Friday, 4 May 2012

Highspeed DEAL can become a Hi-Tech hub

Recently Charlie Elphicke MP wrote a very good article about his ambition to make DEAL a high-speed town with better communication links and high tech jobs to compliment the highspeed rail service. Recently you may have noticed some new green boxes appearing on street corners! These are high-speed broadband cabinets and BT are currently rolling out FTTC (fibre optic broadband to the cabinet) which puts DEAL in the forefront of next gen technology.

Quite rightly Charlie wrote about the huge benefit that the Hadlow project would bring to DEAL and desperately needed well paid high tech jobs. The other day fellow DEAL and HS1 patron @horacebat tweeted me a great idea about having a remote office centre with video conference, fast broadband etc in DEAL where commuters could hot desk from. This then got me thinking... I bet like myself a lot of commuters from DEAL are working in tech centric jobs and would find a remote office centre useful so they can sometimes work locally. But why stop at that... local businesses and start-ups would also probably find this an invaluable service.

All of sudden you have got local start-ups and businesses networking with London IT professionals helping them prosper and grow and with a bit of luck a high tech hub emerges in DEAL, an East Kent satellite of London's Silicone Tech City. I am convinced we already have a wealth of IT innovators living in DEAL and that will only increase as our high performing academy school and the technology school in SANDWICH continue to thrive.

I would love to get some views on this so please comment if you have an opinion, idea or experience of hot desking.


  1. I think Deal is perfectly placed communications, technology, skill and transport wise to have a remote working set up.

    I'm lucky enough to have the ability to work from home on a regular basis, but would welcome the ability to have a local office in Deal which would have all the benefits of being in an office, without having to get up at 5:30am!

    I wonder how many other people would be interested in a communal office which could be used on an occasional basis at a reasonable price.


  2. I'm in ecommerce and work 3-4 days a week from home, which is now Deal. I'd certainly be interested in a meeting of my IT, design & ecommerce neighbours. Who knows where it might lead?

  3. Hi James

    Thats a very interesting idea, thanks for bringing the post to my attention via Twitter!

    It's a concept that deserves exploring. The key ingredients we looked for when opening Fruitworks Coworking in Canterbury were:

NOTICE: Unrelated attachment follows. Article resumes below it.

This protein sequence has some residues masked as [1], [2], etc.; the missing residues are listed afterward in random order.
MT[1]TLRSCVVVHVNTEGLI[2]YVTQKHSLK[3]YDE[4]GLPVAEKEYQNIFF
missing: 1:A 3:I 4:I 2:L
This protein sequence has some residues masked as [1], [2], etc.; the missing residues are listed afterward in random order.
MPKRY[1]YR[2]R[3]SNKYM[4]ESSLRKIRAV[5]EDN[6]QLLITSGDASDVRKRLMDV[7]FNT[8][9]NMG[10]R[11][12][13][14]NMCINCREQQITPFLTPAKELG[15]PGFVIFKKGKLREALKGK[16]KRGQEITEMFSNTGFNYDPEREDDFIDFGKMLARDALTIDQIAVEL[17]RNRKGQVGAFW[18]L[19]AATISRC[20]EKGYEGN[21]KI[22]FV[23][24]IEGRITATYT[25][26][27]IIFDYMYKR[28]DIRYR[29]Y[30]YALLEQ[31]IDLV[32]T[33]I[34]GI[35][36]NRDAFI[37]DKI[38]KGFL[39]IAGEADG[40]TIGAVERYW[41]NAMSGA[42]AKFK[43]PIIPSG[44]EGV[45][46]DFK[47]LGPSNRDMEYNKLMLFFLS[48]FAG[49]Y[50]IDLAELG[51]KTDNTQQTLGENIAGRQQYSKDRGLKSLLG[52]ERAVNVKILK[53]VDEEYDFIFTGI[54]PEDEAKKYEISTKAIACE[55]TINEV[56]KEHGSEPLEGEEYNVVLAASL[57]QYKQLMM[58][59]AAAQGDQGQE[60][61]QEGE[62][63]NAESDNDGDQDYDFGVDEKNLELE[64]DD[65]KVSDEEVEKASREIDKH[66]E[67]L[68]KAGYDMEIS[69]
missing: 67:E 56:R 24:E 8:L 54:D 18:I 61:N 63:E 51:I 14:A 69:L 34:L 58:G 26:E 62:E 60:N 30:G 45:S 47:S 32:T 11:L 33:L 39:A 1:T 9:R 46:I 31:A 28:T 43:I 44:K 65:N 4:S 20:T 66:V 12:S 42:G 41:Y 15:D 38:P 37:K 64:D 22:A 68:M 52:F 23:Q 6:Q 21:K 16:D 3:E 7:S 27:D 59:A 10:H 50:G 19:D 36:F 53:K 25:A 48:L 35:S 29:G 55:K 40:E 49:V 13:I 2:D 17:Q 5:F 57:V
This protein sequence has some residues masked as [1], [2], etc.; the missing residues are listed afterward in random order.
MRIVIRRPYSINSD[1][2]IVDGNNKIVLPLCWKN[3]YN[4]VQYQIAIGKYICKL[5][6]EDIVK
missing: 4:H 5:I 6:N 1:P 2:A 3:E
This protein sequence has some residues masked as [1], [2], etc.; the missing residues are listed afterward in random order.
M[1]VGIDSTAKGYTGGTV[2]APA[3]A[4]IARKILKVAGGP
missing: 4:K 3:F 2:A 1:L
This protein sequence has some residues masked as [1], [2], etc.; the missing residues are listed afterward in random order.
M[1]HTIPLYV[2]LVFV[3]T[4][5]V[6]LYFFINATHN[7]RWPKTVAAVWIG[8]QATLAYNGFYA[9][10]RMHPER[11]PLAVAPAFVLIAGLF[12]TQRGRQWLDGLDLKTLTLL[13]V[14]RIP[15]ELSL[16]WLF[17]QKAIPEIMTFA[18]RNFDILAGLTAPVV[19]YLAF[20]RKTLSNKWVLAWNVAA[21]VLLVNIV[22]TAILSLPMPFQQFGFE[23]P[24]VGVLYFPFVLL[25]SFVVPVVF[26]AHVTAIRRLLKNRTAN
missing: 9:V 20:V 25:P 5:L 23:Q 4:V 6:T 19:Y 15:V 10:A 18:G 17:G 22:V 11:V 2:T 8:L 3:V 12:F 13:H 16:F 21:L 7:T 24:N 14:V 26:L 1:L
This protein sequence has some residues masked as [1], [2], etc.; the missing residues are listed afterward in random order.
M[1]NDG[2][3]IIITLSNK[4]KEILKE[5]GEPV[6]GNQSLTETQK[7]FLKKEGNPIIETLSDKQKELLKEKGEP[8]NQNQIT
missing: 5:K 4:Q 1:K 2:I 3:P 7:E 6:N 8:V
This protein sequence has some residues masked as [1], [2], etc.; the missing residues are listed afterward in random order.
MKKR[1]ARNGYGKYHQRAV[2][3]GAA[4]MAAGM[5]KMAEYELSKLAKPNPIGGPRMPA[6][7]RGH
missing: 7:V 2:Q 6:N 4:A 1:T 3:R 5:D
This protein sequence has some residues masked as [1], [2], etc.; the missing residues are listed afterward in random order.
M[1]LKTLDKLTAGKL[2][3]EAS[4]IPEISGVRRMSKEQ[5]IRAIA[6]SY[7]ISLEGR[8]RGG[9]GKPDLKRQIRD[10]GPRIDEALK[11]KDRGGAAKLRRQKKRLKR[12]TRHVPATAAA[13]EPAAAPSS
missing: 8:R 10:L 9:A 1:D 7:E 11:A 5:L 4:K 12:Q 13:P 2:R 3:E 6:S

- An existing startup & freelance community large enough to support the lease payments
    - A *social* startup & freelance community, which is a different thing
    - Connectivity to London
    - Internet connectivity
    - Affordable space (prime A1 space with high spec interiors will never financially work for coworking)
    - A confirmation of interest in the idea

    The last point was the most crucial. I did a lot of work at local networking events, and then started building a mailing list, and did a lot on twitter. By the time we opened, we already had 10 or so people who wanted to sign up.

    My advice would be to run some "Popup Coworking" sessions and organically grow the idea from there. Steps to do this would be:

    1) Promote the idea at networking events, twitter, blogs, fellow deal bloggers
    2) Find a venue that's willing to play ball. A local coffee shop (an independent would be best) and agree with them a weekly time slot, wifi and maybe a little 'package deal' like get a coffee, muffin, wifi for £5
    3) Start turning up and start coworking!

    Don't lose heart if your first session gets only 1 or 2 people, or none at all! The idea of getting work done together is something that takes education and experience before people 'get it' but once they do, word of mouth is your biggest ally! Soon you should be getting attendance of ~10 people to each weekly slot (from a total pool of about 30). Coworking tends to be rul of 1:3 for us - for every person you see in the space at any one time, there's another 2 members outside the space.

    When you get that attendance of ~10 people each week, a pool of about 30 total attendees, and a mailing list of around 50, then you're in a good position to start looking for a suitable office space to create a dedicated Coworking space!

    I'd love to keep updated on your progress. For more info on Popup coworking, checkout Jelly -

    (Although personally we found it a lot easier to explain as 'Popup Coworking' as Jelly isn't really a well known brand)

    Good luck
    Liam Gooding

  4. definitely up for that idea. we need more hotdesking areas!